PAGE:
A stockholder complaining about a merger transaction materially enhances her prospects of overcoming a motion to dismiss if she can allege self-dealing by a controlling stockholder or that the transaction involves a change of control, thereby invoking the entire fairness standard of review or enhanced scrutiny. Failing that, properly alleging a violation of a statute could also state a claim. In Flannery v. Genomic Health, Inc., C. A. No. 2020-0492-JRS (Del. Ch. August 16, 2021), the Court of Chancery found plaintiffs failed properly to allege that the transaction at issue involved a self-dealing controlling stockholder, or that Revlon duties applied or that the buyer’s entry into a voting agreement with a stockholder with more than a 15% ownership stake after the execution of a merger agreement violated Section 203 of the Delaware General Corporation Law (DGCL). For these reasons, the Court of Chancery granted defendants’ motions to dismiss plaintiff’s attack on Exact Sciences Corp.’s (“Buyer” or “Exact”) acquisition by merger of Genomic Health , Inc. (“Genomic” or “the Company”) for cash and stock (“the Merger”).
Court of Chancery Rejects Plaintiff’s Attempt to Plead that the Merger Involved a Self-Dealing Controller
The Court had little trouble disposing of plaintiff’s claim that entities which held a 25% voting interest, with only two of eight Board seats and no history of meddling in the Company’s day-to day operations, exercised general control of Genomic. The Court found equally unavailing plaintiff’s allegations that that minority stockholder nonetheless controlled the Company’s decision-making for the Merger. Problematic for plaintiff was her allegation that the Buyer “showed up unsolicited and unannounced”, and therefore not at the behest of the minority stockholder, and the lack of well-pled allegations that the minority stockholder thereafter exercised control over the merger negotiations. The Court found lacking as well plaintiff’s attempts to convert relationships the minority stockholder had at other companies with five members of the Board into sufficient allegations of dominance and control when the allegations did not suggest unilateral power or even substantial sway over the directors’ livelihoods. Finally, even were that not so, the Court found that plaintiff’s allegations that the minority stockholder wanted, as opposed to needed, to sell insufficient to reflect a divergent interest in liquidity such that the minority stockholder did not share an interest in obtaining the highest possible price in the transaction. Therefore, the Court found those allegations insufficient to require an entire fairness standard of review.
Court of Chancery Rejects Plaintiff’s Claim for Enhanced Scrutiny under Revlon
The Court found that plaintiff had failed to plead anything about the capital structure of the Buyer after the Merger. The Court thus had no basis from which to infer that “the stock component of the Merger compromised the Genomic stockholders’ opportunity to secure a control premium for their shares in the future.” Id. at 61. With plaintiff having failed to plead that Exact would not trade in a large, fluid, changeable and changing market post-Merger, and with all of Genomic’s stockholders receiving 58% of the Merger consideration in Exact stock, the Court held that plaintiff had failed adequately to plead that “Genomic abandoned its long-term strategy, triggering a duty to maximize short-term gain … .” Id. at 64. Accordingly the Court held that plaintiff had failed to plead that the Merger warranted enhanced scrutiny under Revlon.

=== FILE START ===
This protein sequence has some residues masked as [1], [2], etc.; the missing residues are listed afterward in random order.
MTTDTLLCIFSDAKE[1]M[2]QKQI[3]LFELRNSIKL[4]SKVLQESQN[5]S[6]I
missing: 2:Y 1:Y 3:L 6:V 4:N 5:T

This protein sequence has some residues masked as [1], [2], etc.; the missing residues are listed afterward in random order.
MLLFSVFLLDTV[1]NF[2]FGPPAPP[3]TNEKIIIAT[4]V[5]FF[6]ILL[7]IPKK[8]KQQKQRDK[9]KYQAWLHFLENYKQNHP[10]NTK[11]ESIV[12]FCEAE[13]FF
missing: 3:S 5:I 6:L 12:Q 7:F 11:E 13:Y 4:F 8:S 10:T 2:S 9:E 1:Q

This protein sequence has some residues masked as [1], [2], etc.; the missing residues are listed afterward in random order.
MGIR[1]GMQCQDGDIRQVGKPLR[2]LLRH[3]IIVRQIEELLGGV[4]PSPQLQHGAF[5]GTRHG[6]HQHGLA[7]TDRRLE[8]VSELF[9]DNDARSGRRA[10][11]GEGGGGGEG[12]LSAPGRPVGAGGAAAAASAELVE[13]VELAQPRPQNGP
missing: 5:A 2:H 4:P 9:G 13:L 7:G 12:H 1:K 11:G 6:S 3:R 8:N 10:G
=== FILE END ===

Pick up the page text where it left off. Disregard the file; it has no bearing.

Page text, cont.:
Court of Chancery Rejects Plaintiff’s Claim that the Company Violated Section 203 of the DGCL
Section 203 of the DGCL seeks to prevent abusive takeover tactics by prohibiting for three years a corporation from engaging in a business combination with an interested stockholder holding more than 15% of the company’s shares unless the board approves either the business combination or the transaction by which the stockholder acquired their 15% or greater interest. This statute was inapplicable because, after a careful examination of the pleaded facts, the Court found that plaintiff failed to plead that the Buyer and the Company had reached an “agreement, arrangement or understanding” regarding the voting of the Company’s shares prior to the Merger Agreement being signed. Moreover, because plaintiff pleaded facts reflecting that the Genomic Board expected that the minority stockholder would enter into a voting agreement with the Buyer, the only reasonable inference was that the Board approved of the transaction by which Exact became an Interested Stockholder. For these reasons the Court rejected plaintiff’s claim that the Company had violated Section 203 of the DGCL.
If a plaintiff is unable to allege facts sufficient to overcome the business judgement rule, it is unlikely that a claim attacking a merger transaction will survive a motion to dismiss. The Court of Chancery will not apply the entire fairness standard of review when the pleaded facts do not support that a self-dealing controlling stockholder dictated the terms of the transaction. Nor will enhanced scrutiny apply when the factual predicate to apply Revlon is missing from a complaint. Finally, the Court will not find a violation of Section 203 if the pleaded facts do not reflect a failure by the Board to approve the transaction by which the Buyer became an Interested Stockholder. Flannery demonstrates that the Court of Chancery likely will dismiss a complaint attacking a merger based on alleged disloyalty by a controlling stockholder, a failure to run an appropriate sale process, or a violation of Section 203 if plaintiff cannot adequately plead facts sufficient to support her claims.